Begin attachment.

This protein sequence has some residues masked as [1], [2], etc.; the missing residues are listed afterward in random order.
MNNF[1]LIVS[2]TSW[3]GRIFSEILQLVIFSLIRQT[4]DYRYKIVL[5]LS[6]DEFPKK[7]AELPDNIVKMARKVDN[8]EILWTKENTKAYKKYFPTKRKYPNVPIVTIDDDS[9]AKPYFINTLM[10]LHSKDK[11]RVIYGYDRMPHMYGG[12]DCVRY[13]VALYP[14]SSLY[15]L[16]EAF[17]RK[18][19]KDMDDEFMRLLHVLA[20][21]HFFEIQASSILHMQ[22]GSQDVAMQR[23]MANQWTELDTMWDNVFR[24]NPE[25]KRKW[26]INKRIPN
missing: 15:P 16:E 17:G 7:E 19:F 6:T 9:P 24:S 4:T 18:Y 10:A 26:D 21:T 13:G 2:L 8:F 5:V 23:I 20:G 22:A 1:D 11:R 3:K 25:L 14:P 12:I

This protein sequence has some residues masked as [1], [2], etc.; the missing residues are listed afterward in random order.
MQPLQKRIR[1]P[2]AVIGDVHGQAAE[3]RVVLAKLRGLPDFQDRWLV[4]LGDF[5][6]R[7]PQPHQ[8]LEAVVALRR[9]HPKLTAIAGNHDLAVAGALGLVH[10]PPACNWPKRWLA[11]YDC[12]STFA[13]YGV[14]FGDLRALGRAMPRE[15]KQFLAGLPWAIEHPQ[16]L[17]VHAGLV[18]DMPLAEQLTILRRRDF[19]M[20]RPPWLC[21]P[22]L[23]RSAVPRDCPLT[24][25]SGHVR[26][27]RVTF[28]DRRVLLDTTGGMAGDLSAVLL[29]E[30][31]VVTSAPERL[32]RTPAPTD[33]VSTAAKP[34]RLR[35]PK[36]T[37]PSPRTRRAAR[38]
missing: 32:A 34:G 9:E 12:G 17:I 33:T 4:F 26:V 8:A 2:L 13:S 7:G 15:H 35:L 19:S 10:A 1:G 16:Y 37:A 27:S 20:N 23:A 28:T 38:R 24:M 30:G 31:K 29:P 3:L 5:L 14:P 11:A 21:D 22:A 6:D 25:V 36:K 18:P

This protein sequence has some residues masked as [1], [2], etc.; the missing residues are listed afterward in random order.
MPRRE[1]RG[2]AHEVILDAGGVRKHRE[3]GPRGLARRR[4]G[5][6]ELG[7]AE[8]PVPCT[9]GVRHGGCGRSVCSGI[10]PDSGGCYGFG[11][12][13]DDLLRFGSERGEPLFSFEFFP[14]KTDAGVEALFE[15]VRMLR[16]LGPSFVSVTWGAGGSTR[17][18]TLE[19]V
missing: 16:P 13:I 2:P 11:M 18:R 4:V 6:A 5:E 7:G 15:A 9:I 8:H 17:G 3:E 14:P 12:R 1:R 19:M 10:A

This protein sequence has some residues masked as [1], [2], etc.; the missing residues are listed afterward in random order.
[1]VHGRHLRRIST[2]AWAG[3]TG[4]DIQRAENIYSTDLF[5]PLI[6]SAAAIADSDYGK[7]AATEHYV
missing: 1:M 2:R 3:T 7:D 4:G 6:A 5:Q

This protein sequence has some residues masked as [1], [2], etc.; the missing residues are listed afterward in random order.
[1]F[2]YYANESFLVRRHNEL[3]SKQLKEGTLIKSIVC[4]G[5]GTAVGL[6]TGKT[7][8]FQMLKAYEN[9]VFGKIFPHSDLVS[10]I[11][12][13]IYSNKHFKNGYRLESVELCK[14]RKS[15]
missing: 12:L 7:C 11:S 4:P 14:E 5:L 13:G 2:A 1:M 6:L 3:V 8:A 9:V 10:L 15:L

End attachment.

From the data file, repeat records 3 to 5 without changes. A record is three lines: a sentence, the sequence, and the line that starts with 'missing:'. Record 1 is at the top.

This protein sequence has some residues masked as [1], [2], etc.; the missing residues are listed afterward in random order.
MPRRE[1]RG[2]AHEVILDAGGVRKHRE[3]GPRGLARRR[4]G[5][6]ELG[7]AE[8]PVPCT[9]GVRHGGCGRSVCSGI[10]PDSGGCYGFG[11][12][13]DDLLRFGSERGEPLFSFEFFP[14]KTDAGVEALFE[15]VRMLR[16]LGPSFVSVTWGAGGSTR[17][18]TLE[19]V
missing: 16:P 13:I 2:P 11:M 18:R 4:V 6:A 5:E 7:G 15:A 9:I 8:H 17:G 3:E 14:P 12:R 1:R 19:M 10:A

This protein sequence has some residues masked as [1], [2], etc.; the missing residues are listed afterward in random order.
[1]VHGRHLRRIST[2]AWAG[3]TG[4]DIQRAENIYSTDLF[5]PLI[6]SAAAIADSDYGK[7]AATEHYV
missing: 1:M 2:R 3:T 7:D 4:G 6:A 5:Q

This protein sequence has some residues masked as [1], [2], etc.; the missing residues are listed afterward in random order.
[1]F[2]YYANESFLVRRHNEL[3]SKQLKEGTLIKSIVC[4]G[5]GTAVGL[6]TGKT[7][8]FQMLKAYEN[9]VFGKIFPHSDLVS[10]I[11][12][13]IYSNKHFKNGYRLESVELCK[14]RKS[15]
missing: 12:L 7:C 11:S 4:P 14:E 5:L 13:G 2:A 1:M 6:L 3:V 8:A 9:V 10:L 15:L